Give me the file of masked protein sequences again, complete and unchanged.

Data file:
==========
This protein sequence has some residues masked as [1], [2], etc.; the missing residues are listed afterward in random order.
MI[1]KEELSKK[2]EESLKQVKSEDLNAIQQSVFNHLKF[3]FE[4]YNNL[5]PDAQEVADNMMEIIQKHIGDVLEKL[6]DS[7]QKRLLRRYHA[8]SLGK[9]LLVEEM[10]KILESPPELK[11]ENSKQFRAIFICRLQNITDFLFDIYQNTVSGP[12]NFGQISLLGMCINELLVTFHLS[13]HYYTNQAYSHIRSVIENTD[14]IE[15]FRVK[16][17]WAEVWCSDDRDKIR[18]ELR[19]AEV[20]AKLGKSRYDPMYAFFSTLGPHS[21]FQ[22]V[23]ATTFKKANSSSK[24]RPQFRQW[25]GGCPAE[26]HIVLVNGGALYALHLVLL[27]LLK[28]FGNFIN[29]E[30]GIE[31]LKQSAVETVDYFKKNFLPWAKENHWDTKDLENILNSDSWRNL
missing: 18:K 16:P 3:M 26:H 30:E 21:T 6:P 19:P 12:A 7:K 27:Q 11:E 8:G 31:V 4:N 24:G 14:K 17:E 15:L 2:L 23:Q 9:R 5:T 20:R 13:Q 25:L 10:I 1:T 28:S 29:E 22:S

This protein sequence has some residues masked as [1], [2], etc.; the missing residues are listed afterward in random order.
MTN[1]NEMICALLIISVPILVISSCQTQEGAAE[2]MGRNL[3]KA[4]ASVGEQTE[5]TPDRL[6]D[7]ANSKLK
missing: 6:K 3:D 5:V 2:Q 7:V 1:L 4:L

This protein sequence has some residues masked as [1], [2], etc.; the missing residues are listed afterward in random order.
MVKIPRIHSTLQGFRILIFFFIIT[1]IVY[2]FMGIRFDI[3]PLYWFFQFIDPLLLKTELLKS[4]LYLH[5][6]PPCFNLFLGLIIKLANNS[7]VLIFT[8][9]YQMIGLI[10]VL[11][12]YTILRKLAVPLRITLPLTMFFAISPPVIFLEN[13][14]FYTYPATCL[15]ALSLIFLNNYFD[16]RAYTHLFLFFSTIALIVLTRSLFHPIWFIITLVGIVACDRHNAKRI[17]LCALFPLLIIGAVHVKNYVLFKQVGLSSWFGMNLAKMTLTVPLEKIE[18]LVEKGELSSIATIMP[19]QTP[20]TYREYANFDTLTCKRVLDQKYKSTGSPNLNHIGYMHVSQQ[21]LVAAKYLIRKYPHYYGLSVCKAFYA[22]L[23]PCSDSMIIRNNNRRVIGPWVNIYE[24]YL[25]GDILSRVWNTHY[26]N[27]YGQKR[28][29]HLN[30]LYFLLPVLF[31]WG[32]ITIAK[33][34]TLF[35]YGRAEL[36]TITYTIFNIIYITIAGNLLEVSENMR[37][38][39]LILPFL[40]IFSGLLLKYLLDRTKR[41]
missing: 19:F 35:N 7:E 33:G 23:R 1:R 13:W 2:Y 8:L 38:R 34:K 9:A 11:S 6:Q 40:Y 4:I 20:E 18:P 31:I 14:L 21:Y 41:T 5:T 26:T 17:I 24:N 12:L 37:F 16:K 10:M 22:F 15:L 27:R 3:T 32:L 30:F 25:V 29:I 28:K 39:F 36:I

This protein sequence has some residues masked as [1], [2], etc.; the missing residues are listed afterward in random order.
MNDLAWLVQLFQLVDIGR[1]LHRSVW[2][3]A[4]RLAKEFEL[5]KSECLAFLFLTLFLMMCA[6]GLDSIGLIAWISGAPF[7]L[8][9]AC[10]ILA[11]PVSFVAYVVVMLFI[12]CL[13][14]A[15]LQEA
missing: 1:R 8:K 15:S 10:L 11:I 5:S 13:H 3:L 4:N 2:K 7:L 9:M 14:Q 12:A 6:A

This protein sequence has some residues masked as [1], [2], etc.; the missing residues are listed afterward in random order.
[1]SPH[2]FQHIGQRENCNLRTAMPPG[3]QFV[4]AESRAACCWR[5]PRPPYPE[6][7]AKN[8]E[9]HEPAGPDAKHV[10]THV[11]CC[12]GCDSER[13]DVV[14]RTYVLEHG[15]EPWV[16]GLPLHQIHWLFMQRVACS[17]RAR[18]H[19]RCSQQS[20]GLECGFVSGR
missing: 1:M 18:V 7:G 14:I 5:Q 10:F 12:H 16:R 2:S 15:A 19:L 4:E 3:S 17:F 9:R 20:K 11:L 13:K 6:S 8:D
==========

This protein sequence has some residues masked as [1], [2], etc.; the missing residues are listed afterward in random order.
MI[1]KEELSKK[2]EESLKQVKSEDLNAIQQSVFNHLKF[3]FE[4]YNNL[5]PDAQEVADNMMEIIQKHIGDVLEKL[6]DS[7]QKRLLRRYHA[8]SLGK[9]LLVEEM[10]KILESPPELK[11]ENSKQFRAIFICRLQNITDFLFDIYQNTVSGP[12]NFGQISLLGMCINELLVTFHLS[13]HYYTNQAYSHIRSVIENTD[14]IE[15]FRVK[16][17]WAEVWCSDDRDKIR[18]ELR[19]AEV[20]AKLGKSRYDPMYAFFSTLGPHS[21]FQ[22]V[23]ATTFKKANSSSK[24]RPQFRQW[25]GGCPAE[26]HIVLVNGGALYALHLVLL[27]LLK[28]FGNFIN[29]E[30]GIE[31]LKQSAVETVDYFKKNFLPWAKENHWDTKDLENILNSDSWRNL
missing: 18:K 16:P 3:M 26:H 30:E 21:T 6:P 19:P 12:A 7:K 27:Q 11:E 8:G 31:V 4:N 24:G 14:K 17:E 15:L 2:L 23:Q 9:R 5:T 20:R 13:Q 25:L 10:I 1:T 28:S 29:E 22:S

This protein sequence has some residues masked as [1], [2], etc.; the missing residues are listed afterward in random order.
MTN[1]NEMICALLIISVPILVISSCQTQEGAAE[2]MGRNL[3]KA[4]ASVGEQTE[5]TPDRL[6]D[7]ANSKLK
missing: 6:K 3:D 5:V 2:Q 7:V 1:L 4:L

This protein sequence has some residues masked as [1], [2], etc.; the missing residues are listed afterward in random order.
MVKIPRIHSTLQGFRILIFFFIIT[1]IVY[2]FMGIRFDI[3]PLYWFFQFIDPLLLKTELLKS[4]LYLH[5][6]PPCFNLFLGLIIKLANNS[7]VLIFT[8][9]YQMIGLI[10]VL[11][12]YTILRKLAVPLRITLPLTMFFAISPPVIFLEN[13][14]FYTYPATCL[15]ALSLIFLNNYFD[16]RAYTHLFLFFSTIALIVLTRSLFHPIWFIITLVGIVACDRHNAKRI[17]LCALFPLLIIGAVHVKNYVLFKQVGLSSWFGMNLAKMTLTVPLEKIE[18]LVEKGELSSIATIMP[19]QTP[20]TYREYANFDTLTCKRVLDQKYKSTGSPNLNHIGYMHVSQQ[21]LVAAKYLIRKYPHYYGLSVCKAFYA[22]L[23]PCSDSMIIRNNNRRVIGPWVNIYE[24]YL[25]GDILSRVWNTHY[26]N[27]YGQKR[28][29]HLN[30]LYFLLPVLF[31]WG[32]ITIAK[33][34]TLF[35]YGRAEL[36]TITYTIFNIIYITIAGNLLEVSENMR[37][38][39]LILPFL[40]IFSGLLLKYLLDRTKR[41]
missing: 19:F 35:N 7:E 33:G 23:R 1:R 13:W 2:Y 8:L 38:R 34:K 9:A 11:S 6:Q 40:Y 4:I 20:E 18:P 31:I 14:L 21:Y 41:T 5:T 26:T 17:I 24:N 12:L 37:F 16:K 10:M 22:F 15:L 27:R 3:T 32:L 30:F 25:V 29:I 28:K 39:F 36:I

This protein sequence has some residues masked as [1], [2], etc.; the missing residues are listed afterward in random order.
MNDLAWLVQLFQLVDIGR[1]LHRSVW[2][3]A[4]RLAKEFEL[5]KSECLAFLFLTLFLMMCA[6]GLDSIGLIAWISGAPF[7]L[8][9]AC[10]ILA[11]PVSFVAYVVVMLFI[12]CL[13][14]A[15]LQEA
missing: 1:R 8:K 15:S 10:L 11:I 5:S 13:H 3:L 4:N 2:K 7:L 9:M 14:Q 12:A 6:A

This protein sequence has some residues masked as [1], [2], etc.; the missing residues are listed afterward in random order.
[1]SPH[2]FQHIGQRENCNLRTAMPPG[3]QFV[4]AESRAACCWR[5]PRPPYPE[6][7]AKN[8]E[9]HEPAGPDAKHV[10]THV[11]CC[12]GCDSER[13]DVV[14]RTYVLEHG[15]EPWV[16]GLPLHQIHWLFMQRVACS[17]RAR[18]H[19]RCSQQS[20]GLECGFVSGR
missing: 1:M 18:V 7:G 14:I 5:Q 10:F 12:H 16:R 2:S 15:A 19:L 4:E 3:S 17:F 9:R 20:K 11:L 13:K 6:S 8:D